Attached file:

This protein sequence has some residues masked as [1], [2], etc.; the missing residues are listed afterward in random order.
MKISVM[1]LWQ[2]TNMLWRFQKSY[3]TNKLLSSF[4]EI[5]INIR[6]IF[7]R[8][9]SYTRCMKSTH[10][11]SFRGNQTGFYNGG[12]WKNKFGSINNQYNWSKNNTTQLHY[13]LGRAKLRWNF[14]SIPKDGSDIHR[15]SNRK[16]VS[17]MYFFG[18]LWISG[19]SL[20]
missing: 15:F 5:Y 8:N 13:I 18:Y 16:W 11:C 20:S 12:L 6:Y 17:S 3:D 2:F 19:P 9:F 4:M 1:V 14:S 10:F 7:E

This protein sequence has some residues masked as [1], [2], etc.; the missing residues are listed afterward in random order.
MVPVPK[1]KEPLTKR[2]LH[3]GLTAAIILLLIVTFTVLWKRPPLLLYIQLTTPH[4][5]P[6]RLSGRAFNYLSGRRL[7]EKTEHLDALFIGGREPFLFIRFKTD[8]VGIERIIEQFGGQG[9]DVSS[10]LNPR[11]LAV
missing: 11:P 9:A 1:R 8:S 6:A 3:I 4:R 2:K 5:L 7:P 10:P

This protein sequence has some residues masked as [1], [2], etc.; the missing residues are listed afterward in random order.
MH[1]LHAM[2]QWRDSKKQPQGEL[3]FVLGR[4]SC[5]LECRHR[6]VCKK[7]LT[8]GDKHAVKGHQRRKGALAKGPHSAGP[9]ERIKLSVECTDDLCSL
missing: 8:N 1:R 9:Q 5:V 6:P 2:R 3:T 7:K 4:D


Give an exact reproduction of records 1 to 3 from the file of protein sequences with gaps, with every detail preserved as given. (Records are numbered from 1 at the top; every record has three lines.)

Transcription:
This protein sequence has some residues masked as [1], [2], etc.; the missing residues are listed afterward in random order.
MKISVM[1]LWQ[2]TNMLWRFQKSY[3]TNKLLSSF[4]EI[5]INIR[6]IF[7]R[8][9]SYTRCMKSTH[10][11]SFRGNQTGFYNGG[12]WKNKFGSINNQYNWSKNNTTQLHY[13]LGRAKLRWNF[14]SIPKDGSDIHR[15]SNRK[16]VS[17]MYFFG[18]LWISG[19]SL[20]
missing: 15:F 5:Y 8:N 13:I 18:Y 16:W 11:C 20:S 12:L 6:Y 17:S 3:D 2:F 19:P 9:F 4:M 1:V 14:S 10:F 7:E

This protein sequence has some residues masked as [1], [2], etc.; the missing residues are listed afterward in random order.
MVPVPK[1]KEPLTKR[2]LH[3]GLTAAIILLLIVTFTVLWKRPPLLLYIQLTTPH[4][5]P[6]RLSGRAFNYLSGRRL[7]EKTEHLDALFIGGREPFLFIRFKTD[8]VGIERIIEQFGGQG[9]DVSS[10]LNPR[11]LAV
missing: 11:P 9:A 1:R 8:S 6:A 3:I 4:R 2:K 5:L 7:P 10:P

This protein sequence has some residues masked as [1], [2], etc.; the missing residues are listed afterward in random order.
MH[1]LHAM[2]QWRDSKKQPQGEL[3]FVLGR[4]SC[5]LECRHR[6]VCKK[7]LT[8]GDKHAVKGHQRRKGALAKGPHSAGP[9]ERIKLSVECTDDLCSL
missing: 8:N 1:R 9:Q 5:V 6:P 2:R 3:T 7:K 4:D